By Mike Garrison
A Moment with Mike is a weekly opinion column where LiveRC’s Mike Garrison gives his take on hot-button issues, general topics, and conversations within the RC industry. The views and opinions expressed in this article do not necessarily reflect the official policy or position of LiveRC.
Over the years I have played several roles within the R/C racing and motocross industries which has included being an avid racer as well as a race promoter and track/hobby shop employee. One of the most ignorant statements that I hear too often about track owners, hobby shop owners, and race promoters is racers who complain by saying, “They are just in it for the money.” Reading through social media comments regarding recent racing events, I have seen this statement made multiple times, and today I am here to share my opinion and the TRUTH behind being a race promoter and/or a track owner.
#1 - Are race promoters and track owners in it JUST for the money?
Absolutely NOT. If there is a race promoter or track owner out there that is doing it solely based on the money, they should be made aware that for the same amount of time, work, behind the scenes effort, physical labor, and patience that goes into being a good promoter and track owner – you can make a LOT more money doing other things. The reason race promoters and track owners do what they do is because they love the hobby/sport they are involved in. Speaking from experience, there are no words that can describe how good it feels as a promoter to see the pure joy and happiness that your event and/or track has created for racers, families, and friends. Promoters and track owners work hard to grow the hobby they love, to provide a place to race the hobby they love, and most of all to see other people enjoying the hobby they love.
#2 - Are race promoters and track owners in it for the money?
Rightfully so, the answer is YES. To create a top level experience and event - organizing, promoting, and running races takes a LOT of time, a lot of work, a lot of dedication, and a LOT of patience and passion from a race promoter. This workload is doubled for someone who works around the clock owning, operating, and running a full-time race track. Both promoting races and operating a race track are businesses. I am no genius, but I am pretty certain the idea behind a business is to MAKE MONEY. While this seems like a fairly obvious and understandable goal of running a business, for some reason there is a common misconception that race track owners and race promoters are in the wrong, greedy, or unfair to assume their hard work should earn money.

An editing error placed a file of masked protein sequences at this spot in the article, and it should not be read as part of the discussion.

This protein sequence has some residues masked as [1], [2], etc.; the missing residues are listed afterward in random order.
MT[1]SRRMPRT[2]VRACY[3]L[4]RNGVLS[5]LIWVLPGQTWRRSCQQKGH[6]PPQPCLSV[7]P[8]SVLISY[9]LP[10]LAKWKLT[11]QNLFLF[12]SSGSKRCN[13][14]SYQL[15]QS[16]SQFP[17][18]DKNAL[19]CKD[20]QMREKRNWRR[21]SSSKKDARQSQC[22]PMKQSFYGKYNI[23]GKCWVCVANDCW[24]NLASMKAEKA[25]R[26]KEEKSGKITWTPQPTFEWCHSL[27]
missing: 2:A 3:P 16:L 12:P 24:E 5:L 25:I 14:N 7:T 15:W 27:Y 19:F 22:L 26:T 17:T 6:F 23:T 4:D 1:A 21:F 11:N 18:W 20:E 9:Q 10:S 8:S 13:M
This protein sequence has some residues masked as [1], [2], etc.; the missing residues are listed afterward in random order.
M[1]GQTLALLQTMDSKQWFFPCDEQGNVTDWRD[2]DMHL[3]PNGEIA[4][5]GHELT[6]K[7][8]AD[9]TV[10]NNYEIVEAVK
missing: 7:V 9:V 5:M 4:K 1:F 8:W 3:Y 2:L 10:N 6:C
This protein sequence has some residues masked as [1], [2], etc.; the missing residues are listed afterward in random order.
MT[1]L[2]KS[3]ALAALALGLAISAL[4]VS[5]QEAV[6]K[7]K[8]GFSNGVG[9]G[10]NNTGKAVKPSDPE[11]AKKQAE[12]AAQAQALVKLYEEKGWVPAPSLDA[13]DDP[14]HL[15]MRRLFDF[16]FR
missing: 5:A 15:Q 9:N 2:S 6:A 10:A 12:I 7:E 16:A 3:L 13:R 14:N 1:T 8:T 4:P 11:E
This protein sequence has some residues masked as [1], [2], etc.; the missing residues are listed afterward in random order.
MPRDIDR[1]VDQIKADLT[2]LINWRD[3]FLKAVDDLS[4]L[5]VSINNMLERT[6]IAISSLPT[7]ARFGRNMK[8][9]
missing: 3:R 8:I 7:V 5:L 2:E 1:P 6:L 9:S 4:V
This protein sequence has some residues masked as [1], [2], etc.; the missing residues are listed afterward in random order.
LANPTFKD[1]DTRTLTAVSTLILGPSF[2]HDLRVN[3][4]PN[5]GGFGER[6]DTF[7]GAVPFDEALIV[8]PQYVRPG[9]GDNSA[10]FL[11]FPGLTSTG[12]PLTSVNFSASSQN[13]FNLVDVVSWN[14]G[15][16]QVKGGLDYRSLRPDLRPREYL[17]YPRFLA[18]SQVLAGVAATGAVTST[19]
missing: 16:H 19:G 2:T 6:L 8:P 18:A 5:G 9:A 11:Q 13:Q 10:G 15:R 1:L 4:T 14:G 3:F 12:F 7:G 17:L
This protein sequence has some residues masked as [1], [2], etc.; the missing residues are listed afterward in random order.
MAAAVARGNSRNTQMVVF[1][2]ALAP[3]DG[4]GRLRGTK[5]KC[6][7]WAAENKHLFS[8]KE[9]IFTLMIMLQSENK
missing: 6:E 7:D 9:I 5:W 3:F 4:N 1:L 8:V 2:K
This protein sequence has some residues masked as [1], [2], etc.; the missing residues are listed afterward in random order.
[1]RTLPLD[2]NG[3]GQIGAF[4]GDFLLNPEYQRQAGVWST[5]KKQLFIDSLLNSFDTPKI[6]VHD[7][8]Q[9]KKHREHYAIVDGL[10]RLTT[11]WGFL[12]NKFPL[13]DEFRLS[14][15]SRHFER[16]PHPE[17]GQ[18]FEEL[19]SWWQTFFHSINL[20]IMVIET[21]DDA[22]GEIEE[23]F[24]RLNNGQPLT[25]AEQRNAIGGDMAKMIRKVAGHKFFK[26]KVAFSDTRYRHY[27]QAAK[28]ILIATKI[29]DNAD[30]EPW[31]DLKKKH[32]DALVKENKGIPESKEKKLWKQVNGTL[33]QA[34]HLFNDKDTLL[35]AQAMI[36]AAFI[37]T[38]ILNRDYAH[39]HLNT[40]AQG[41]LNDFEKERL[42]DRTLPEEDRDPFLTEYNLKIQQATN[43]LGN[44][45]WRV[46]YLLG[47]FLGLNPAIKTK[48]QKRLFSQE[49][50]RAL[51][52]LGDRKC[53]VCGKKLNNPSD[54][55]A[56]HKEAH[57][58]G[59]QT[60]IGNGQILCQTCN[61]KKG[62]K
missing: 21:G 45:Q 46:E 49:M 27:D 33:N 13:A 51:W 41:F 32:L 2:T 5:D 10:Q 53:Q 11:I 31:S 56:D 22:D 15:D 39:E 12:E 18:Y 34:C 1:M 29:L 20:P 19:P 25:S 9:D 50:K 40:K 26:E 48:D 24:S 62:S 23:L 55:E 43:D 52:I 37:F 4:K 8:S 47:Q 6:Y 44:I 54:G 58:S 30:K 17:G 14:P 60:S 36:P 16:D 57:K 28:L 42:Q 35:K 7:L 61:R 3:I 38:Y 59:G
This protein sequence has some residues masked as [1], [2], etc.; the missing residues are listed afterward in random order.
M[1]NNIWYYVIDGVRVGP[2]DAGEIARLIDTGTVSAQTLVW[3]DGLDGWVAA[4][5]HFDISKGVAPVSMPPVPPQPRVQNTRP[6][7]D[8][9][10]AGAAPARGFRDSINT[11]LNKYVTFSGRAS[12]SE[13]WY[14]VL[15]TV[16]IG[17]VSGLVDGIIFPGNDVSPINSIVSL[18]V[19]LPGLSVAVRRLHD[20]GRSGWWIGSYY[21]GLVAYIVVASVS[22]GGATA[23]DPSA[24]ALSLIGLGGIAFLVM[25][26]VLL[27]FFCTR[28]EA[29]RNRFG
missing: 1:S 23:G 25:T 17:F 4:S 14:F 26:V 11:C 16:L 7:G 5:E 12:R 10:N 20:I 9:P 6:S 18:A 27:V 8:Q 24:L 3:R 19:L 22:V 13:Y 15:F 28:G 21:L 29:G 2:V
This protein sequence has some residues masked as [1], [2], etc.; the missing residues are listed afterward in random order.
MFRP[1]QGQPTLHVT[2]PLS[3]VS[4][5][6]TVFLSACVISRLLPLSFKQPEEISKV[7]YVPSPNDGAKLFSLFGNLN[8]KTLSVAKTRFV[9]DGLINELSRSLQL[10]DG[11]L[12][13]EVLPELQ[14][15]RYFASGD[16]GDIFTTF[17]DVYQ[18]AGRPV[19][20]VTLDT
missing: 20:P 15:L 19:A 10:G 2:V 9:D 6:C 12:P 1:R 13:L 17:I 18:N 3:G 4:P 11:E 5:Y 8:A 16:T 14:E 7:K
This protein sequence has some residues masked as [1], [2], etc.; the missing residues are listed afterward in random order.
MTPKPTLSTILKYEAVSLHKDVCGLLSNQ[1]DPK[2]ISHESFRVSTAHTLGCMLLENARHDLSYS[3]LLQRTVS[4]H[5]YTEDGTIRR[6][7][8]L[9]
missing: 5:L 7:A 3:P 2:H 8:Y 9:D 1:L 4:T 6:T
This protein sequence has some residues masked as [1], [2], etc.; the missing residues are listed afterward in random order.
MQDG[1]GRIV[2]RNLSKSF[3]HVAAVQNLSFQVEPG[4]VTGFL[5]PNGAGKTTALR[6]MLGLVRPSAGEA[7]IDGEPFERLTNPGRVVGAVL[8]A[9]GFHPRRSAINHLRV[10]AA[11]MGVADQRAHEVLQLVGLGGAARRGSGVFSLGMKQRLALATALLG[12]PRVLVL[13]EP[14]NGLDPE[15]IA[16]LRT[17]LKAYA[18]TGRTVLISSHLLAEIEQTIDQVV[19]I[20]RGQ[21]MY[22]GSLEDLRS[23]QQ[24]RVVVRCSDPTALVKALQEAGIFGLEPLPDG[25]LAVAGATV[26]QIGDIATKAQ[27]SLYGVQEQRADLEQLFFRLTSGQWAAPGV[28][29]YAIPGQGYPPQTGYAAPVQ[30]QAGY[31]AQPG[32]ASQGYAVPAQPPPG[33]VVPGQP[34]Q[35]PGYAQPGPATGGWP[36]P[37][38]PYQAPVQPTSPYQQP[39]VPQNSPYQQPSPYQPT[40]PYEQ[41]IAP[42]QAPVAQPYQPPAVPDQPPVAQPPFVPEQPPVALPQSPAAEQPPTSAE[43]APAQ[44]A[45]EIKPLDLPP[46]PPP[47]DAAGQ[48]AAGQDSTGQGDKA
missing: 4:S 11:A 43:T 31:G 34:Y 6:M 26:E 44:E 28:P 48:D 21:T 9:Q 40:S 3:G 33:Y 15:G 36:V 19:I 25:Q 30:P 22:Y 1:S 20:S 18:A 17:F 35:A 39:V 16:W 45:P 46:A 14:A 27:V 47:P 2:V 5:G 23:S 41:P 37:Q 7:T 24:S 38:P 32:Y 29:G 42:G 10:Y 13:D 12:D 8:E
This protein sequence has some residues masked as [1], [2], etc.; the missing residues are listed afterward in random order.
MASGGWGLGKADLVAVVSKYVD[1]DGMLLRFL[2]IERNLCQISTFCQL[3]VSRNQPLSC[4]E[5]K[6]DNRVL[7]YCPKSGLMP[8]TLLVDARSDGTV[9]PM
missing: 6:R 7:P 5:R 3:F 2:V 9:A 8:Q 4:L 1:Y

Let me ask this – do you expect and accept a paycheck from your job and the work you do for others? 99.9% of you answered yes. Remember that next time you accuse race promoters and track owners of being greedy, unfair, or “just in it for the money”.
#3 – Contradicting Complaints
It has occurred to me that most often the same people who are quick to criticize and feel as though track owners and race promoters should volunteer their time and efforts, are also the same ones who are quick to criticize and complain when there is nowhere left to race. If you are going to bitch and/or be unsupportive of someone who’s goal is to earn money from their hard work by owning a track or running races, you can’t bitch when you have nowhere left to race after they close up shop to earn money elsewhere.
I have also noticed that most often the people who are quick to criticize and complain about track owners and race promoters, are usually not willing to donate their own time and hard work to own and run a track and/or promote and run races “just for fun” as they express on social media that they expect others to do. Why is that?
The Bottom Line
The bottom line is that I am sick and tired of seeing the amount of disrespect, negative comments, lack of support, and ignorant expectations that racers put on track owners and race promoters. Whether they do it well or not, the one thing that almost all track owners and race promoters have in common is a love for racing. In my opinion, full-time track owners are at the top of the list for the hardest working people in any form of racing, yet they seem to receive the least amount of respect, are held to the highest expectations, and are frowned upon if they are the ones earning a trophy/paycheck (rather than handing one out).
There is only ONE thing that ALL forms of racing need to survive – tracks to race on.
Despite popular belief, owning a track and/or working as a race promoter is a job. Like most jobs, hard work deserves to earn money. Respect your track owners, support your local tracks, and until you are willing to open and run a free race track of your own…pay your entry fees, quit complaining, and be supportive and thankful to the those who work hard to provide you the places and events to race at.